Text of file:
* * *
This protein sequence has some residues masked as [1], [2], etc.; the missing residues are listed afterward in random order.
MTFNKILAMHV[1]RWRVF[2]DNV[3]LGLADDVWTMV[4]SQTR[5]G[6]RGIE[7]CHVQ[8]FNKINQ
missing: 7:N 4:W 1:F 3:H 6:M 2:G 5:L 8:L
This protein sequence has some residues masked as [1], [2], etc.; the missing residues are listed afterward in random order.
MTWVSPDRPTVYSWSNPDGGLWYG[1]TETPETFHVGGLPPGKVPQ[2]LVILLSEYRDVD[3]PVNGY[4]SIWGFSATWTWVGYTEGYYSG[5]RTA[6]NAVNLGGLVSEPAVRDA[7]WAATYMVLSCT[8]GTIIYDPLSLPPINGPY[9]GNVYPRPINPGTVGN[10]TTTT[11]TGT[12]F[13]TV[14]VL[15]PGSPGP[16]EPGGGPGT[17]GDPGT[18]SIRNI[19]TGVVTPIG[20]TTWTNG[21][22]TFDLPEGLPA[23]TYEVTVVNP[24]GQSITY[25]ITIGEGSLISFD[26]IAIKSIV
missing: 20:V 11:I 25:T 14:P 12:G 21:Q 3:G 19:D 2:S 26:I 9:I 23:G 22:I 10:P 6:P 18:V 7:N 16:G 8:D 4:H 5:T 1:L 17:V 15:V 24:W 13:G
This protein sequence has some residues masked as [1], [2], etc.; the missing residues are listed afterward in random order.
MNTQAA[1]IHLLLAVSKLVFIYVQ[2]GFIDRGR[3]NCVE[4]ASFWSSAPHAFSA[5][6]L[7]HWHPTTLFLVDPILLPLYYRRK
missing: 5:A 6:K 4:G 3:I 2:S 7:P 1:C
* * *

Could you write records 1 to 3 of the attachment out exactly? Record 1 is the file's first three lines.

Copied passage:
This protein sequence has some residues masked as [1], [2], etc.; the missing residues are listed afterward in random order.
MTFNKILAMHV[1]RWRVF[2]DNV[3]LGLADDVWTMV[4]SQTR[5]G[6]RGIE[7]CHVQ[8]FNKINQ
missing: 7:N 4:W 1:F 3:H 6:M 2:G 5:L 8:L
This protein sequence has some residues masked as [1], [2], etc.; the missing residues are listed afterward in random order.
MTWVSPDRPTVYSWSNPDGGLWYG[1]TETPETFHVGGLPPGKVPQ[2]LVILLSEYRDVD[3]PVNGY[4]SIWGFSATWTWVGYTEGYYSG[5]RTA[6]NAVNLGGLVSEPAVRDA[7]WAATYMVLSCT[8]GTIIYDPLSLPPINGPY[9]GNVYPRPINPGTVGN[10]TTTT[11]TGT[12]F[13]TV[14]VL[15]PGSPGP[16]EPGGGPGT[17]GDPGT[18]SIRNI[19]TGVVTPIG[20]TTWTNG[21][22]TFDLPEGLPA[23]TYEVTVVNP[24]GQSITY[25]ITIGEGSLISFD[26]IAIKSIV
missing: 20:V 11:I 25:T 14:P 12:G 21:Q 3:G 19:D 2:S 26:I 9:I 23:G 22:I 10:P 6:P 18:V 7:N 16:G 8:D 4:H 5:T 1:L 17:V 15:V 24:W 13:G
This protein sequence has some residues masked as [1], [2], etc.; the missing residues are listed afterward in random order.
MNTQAA[1]IHLLLAVSKLVFIYVQ[2]GFIDRGR[3]NCVE[4]ASFWSSAPHAFSA[5][6]L[7]HWHPTTLFLVDPILLPLYYRRK
missing: 5:A 6:K 4:G 3:I 2:S 7:P 1:C